Telecommunications providers worldwide are currently racing to enhance their network capacity for residential homes. This is to allow for bandwidth competition in the COVID-19 induced spike in home broadband usage. But it’s the video and gaming streaming providers that hold all the important cards. This is leading to a new relationship between governments, regulators, telecommunications providers and Silicon Valley.
As millions of families hunker down for the COVID-19 lockdown, tensions will be rising as competition for available home bandwidth intensifies. Kids need to access their learning portals, parents need to video conference colleagues and clients – and at the same time, all family members will be feeling the urgent need to communicate with the outside world, check-up on friends and family and stay connected.
Several leading telecommunications providers are now providing the industry with regular updates on home online service patterns – and the spike is plain to see.
No bandwidth template for current situation
Problematically, there is no network capacity or bandwidth forecast template for the situation in which we find ourselves today. The quantitative industry has always reckoned with network traffic management scenarios with typical peak/off-peak times based on the common user movement and school-attendance time profile of the average online gamer. The COVID-19 lock-down will throw all that to the wall.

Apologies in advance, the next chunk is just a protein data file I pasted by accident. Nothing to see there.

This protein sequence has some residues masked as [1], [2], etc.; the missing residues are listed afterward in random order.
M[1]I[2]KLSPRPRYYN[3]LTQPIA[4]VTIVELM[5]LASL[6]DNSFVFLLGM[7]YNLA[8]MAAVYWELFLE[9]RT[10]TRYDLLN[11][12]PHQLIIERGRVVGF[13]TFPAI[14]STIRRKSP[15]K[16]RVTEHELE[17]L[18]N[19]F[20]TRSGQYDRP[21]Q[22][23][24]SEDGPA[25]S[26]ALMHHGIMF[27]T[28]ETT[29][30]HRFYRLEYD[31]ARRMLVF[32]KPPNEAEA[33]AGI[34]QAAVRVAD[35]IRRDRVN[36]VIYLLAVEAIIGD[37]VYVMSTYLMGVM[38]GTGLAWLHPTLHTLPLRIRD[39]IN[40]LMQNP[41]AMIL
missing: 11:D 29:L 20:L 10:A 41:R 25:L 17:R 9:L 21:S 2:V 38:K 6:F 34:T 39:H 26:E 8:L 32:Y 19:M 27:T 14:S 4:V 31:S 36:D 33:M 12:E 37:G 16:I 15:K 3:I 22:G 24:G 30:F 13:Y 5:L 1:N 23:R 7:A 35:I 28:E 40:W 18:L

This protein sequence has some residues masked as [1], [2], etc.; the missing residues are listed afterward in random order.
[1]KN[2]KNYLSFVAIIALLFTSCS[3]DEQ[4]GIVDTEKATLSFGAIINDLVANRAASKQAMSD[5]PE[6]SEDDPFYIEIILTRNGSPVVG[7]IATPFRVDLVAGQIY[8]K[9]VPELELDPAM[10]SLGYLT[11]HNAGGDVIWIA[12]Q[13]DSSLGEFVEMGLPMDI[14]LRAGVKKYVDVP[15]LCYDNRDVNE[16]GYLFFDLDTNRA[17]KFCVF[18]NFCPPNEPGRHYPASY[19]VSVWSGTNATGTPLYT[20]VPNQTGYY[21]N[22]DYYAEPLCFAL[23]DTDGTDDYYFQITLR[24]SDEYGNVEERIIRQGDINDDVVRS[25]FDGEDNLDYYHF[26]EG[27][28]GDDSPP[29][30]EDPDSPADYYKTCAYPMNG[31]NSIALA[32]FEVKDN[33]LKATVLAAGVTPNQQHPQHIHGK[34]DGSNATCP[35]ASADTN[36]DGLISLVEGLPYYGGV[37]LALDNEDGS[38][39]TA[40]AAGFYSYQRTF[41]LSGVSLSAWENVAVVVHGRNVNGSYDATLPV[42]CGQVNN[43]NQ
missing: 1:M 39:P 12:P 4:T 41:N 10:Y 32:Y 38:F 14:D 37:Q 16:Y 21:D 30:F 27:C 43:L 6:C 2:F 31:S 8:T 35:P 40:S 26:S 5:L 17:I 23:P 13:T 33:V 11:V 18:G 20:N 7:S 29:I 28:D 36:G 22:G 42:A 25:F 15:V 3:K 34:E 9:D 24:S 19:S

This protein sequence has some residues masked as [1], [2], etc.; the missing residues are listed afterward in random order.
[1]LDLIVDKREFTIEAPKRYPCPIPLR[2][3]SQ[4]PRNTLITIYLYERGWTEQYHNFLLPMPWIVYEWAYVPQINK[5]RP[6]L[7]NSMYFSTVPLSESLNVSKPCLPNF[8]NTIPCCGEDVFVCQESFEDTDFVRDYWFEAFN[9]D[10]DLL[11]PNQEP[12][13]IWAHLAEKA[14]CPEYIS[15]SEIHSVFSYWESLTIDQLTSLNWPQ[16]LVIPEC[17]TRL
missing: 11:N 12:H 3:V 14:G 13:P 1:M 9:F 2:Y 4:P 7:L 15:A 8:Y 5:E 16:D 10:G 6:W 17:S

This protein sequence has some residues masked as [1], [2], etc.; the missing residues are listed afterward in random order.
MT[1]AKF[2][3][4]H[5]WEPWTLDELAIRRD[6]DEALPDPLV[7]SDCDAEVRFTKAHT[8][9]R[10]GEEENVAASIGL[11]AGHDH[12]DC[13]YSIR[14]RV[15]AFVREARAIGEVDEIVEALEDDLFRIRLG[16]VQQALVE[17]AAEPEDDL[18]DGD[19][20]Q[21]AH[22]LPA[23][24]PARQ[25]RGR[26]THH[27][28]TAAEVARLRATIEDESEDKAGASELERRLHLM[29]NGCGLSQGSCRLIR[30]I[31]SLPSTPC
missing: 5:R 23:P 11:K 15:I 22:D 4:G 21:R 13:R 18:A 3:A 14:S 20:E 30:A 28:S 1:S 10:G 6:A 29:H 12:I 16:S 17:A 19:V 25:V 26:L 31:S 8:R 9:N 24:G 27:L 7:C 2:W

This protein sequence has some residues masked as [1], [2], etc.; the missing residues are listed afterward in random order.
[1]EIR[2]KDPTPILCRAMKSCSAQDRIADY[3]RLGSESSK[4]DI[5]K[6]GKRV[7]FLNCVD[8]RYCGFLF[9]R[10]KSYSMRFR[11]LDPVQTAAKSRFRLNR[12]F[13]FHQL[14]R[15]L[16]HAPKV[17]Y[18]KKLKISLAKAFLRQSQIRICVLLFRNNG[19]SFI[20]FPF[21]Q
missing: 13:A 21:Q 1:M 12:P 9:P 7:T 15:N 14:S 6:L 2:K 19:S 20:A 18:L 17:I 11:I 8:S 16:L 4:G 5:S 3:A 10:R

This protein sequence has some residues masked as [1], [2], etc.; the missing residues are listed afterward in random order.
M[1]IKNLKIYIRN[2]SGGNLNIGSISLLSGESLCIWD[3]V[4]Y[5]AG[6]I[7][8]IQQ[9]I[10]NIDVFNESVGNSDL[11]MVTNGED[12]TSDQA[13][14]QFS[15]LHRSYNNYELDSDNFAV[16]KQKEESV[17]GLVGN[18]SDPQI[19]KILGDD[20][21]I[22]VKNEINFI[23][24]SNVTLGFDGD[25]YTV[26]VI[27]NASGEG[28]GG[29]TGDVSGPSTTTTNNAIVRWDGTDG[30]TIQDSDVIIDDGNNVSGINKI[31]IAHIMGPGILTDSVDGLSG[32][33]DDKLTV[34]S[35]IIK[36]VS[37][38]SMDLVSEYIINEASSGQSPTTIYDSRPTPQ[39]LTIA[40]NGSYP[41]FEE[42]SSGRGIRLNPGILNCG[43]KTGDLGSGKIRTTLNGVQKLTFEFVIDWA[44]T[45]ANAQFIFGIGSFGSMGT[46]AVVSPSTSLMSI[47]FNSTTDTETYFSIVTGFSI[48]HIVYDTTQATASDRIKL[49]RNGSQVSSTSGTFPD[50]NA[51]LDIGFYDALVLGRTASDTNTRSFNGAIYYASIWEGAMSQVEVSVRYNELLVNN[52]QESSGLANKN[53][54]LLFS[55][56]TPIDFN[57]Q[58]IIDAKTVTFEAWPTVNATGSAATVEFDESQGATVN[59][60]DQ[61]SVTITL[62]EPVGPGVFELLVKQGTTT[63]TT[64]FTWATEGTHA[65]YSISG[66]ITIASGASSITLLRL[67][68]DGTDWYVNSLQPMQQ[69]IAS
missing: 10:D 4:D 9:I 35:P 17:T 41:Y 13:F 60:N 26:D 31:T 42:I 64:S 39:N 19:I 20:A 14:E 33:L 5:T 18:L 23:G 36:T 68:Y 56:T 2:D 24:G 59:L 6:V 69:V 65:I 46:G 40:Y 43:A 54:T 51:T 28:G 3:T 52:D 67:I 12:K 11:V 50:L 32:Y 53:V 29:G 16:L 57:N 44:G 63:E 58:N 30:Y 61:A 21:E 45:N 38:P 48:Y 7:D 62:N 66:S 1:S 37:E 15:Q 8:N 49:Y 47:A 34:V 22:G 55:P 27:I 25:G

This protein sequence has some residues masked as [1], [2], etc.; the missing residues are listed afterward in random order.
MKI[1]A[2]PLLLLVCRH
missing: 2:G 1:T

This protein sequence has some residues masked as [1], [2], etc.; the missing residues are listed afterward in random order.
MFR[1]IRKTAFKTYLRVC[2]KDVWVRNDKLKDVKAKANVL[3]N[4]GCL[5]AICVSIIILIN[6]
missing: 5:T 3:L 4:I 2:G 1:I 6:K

That spike has certainly been exacerbated by the launch of free content and streaming service gifts from telecommunications providers, as an initial response to lockdown imposition across Europe, and elsewhere. Over the top media services (OTTs) have also piled in, providing free access to streaming subscription services, in an effort to market the utility of digital at a time when millions are at home, and have time on their hands.
But those kind of sudden surges in bandwidth consumption risk network overload – precisely when governments and telecommunications providers need to keep the population online and engaged. Last week, The EU requested leading video streaming providers such as Netflix and Alphabet’s YouTube to reduce the streaming quality of their services in Europe, to reduce that risk. Remarkably, the OTTs agreed, reducing much of their content to Standard Definition, as well as promising to work with governments to reduce stress on the network in these critical times.
Gaming market poses an overload threat
There’s no doubt that Netflix and Alphabet, as well as OTTs now following with similar actions, have demonstrated superb industry leadership with this compromise and gesture, but online gaming service providers must now follow suit.
Although video streaming represents the lion’s share of residential internet traffic in Europe, interactive online gaming is a substantially greater threat in network overload terms. Any mass market spike in activity will have significant consequences for vital government and functions for markets in COVID-19 lock-down mode.